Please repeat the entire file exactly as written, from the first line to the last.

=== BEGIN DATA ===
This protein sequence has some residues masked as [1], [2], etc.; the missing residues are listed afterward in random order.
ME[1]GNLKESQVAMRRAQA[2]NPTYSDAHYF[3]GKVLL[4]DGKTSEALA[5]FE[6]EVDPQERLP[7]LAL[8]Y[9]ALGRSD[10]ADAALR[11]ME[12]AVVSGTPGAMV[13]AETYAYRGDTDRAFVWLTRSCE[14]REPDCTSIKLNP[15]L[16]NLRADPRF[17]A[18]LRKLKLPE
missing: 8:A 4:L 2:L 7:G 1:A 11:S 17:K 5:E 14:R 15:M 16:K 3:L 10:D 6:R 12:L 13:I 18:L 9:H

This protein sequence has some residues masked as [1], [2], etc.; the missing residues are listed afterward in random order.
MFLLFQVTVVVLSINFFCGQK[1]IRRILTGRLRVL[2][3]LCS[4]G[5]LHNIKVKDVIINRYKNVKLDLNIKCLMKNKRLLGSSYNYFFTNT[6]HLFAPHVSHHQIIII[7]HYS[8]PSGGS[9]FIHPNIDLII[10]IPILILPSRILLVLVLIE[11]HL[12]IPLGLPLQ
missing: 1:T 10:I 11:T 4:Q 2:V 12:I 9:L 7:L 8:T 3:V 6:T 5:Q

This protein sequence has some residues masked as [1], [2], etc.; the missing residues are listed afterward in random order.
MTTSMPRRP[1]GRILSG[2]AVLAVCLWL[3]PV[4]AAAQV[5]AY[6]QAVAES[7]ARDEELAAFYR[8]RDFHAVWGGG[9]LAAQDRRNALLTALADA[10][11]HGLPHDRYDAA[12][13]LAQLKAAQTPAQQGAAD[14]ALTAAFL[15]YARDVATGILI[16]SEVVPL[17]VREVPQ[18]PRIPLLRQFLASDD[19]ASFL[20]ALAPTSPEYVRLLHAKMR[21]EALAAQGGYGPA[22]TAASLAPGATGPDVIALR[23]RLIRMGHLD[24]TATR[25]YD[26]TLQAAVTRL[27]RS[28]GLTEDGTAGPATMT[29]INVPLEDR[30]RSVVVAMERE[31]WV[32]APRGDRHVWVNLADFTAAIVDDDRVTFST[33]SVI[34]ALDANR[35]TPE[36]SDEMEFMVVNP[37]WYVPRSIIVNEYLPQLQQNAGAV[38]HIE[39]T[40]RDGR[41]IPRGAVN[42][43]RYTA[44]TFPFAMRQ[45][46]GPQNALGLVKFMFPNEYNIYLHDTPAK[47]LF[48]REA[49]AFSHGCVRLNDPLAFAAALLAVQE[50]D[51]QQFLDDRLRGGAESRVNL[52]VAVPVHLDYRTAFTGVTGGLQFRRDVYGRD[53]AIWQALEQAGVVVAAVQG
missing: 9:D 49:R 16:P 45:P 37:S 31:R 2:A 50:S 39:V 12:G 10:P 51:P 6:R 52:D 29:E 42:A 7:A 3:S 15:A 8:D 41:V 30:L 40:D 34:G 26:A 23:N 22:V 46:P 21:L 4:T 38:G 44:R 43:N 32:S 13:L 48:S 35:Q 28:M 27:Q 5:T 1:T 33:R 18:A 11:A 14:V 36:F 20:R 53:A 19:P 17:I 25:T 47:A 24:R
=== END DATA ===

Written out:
This protein sequence has some residues masked as [1], [2], etc.; the missing residues are listed afterward in random order.
ME[1]GNLKESQVAMRRAQA[2]NPTYSDAHYF[3]GKVLL[4]DGKTSEALA[5]FE[6]EVDPQERLP[7]LAL[8]Y[9]ALGRSD[10]ADAALR[11]ME[12]AVVSGTPGAMV[13]AETYAYRGDTDRAFVWLTRSCE[14]REPDCTSIKLNP[15]L[16]NLRADPRF[17]A[18]LRKLKLPE
missing: 8:A 4:L 2:L 7:G 1:A 11:S 17:K 5:E 14:R 15:M 16:K 3:L 10:D 6:R 12:L 13:I 18:L 9:H

This protein sequence has some residues masked as [1], [2], etc.; the missing residues are listed afterward in random order.
MFLLFQVTVVVLSINFFCGQK[1]IRRILTGRLRVL[2][3]LCS[4]G[5]LHNIKVKDVIINRYKNVKLDLNIKCLMKNKRLLGSSYNYFFTNT[6]HLFAPHVSHHQIIII[7]HYS[8]PSGGS[9]FIHPNIDLII[10]IPILILPSRILLVLVLIE[11]HL[12]IPLGLPLQ
missing: 1:T 10:I 11:T 4:Q 2:V 12:I 9:L 7:L 8:T 3:V 6:T 5:Q

This protein sequence has some residues masked as [1], [2], etc.; the missing residues are listed afterward in random order.
MTTSMPRRP[1]GRILSG[2]AVLAVCLWL[3]PV[4]AAAQV[5]AY[6]QAVAES[7]ARDEELAAFYR[8]RDFHAVWGGG[9]LAAQDRRNALLTALADA[10][11]HGLPHDRYDAA[12][13]LAQLKAAQTPAQQGAAD[14]ALTAAFL[15]YARDVATGILI[16]SEVVPL[17]VREVPQ[18]PRIPLLRQFLASDD[19]ASFL[20]ALAPTSPEYVRLLHAKMR[21]EALAAQGGYGPA[22]TAASLAPGATGPDVIALR[23]RLIRMGHLD[24]TATR[25]YD[26]TLQAAVTRL[27]RS[28]GLTEDGTAGPATMT[29]INVPLEDR[30]RSVVVAMERE[31]WV[32]APRGDRHVWVNLADFTAAIVDDDRVTFST[33]SVI[34]ALDANR[35]TPE[36]SDEMEFMVVNP[37]WYVPRSIIVNEYLPQLQQNAGAV[38]HIE[39]T[40]RDGR[41]IPRGAVN[42][43]RYTA[44]TFPFAMRQ[45][46]GPQNALGLVKFMFPNEYNIYLHDTPAK[47]LF[48]REA[49]AFSHGCVRLNDPLAFAAALLAVQE[50]D[51]QQFLDDRLRGGAESRVNL[52]VAVPVHLDYRTAFTGVTGGLQFRRDVYGRD[53]AIWQALEQAGVVVAAVQG
missing: 9:D 49:R 16:P 45:P 37:S 31:R 2:A 50:S 39:V 12:G 10:P 51:P 6:R 52:D 29:E 42:A 7:A 3:S 15:A 8:D 41:V 30:L 40:D 34:G 26:A 23:N 22:V 46:P 21:L 4:T 38:G 44:R 43:N 32:S 13:L 48:S 35:Q 28:M 27:Q 5:T 1:T 33:R 18:A 11:A 14:V 36:F 20:R 53:A 19:P 17:I 25:T 47:A 24:R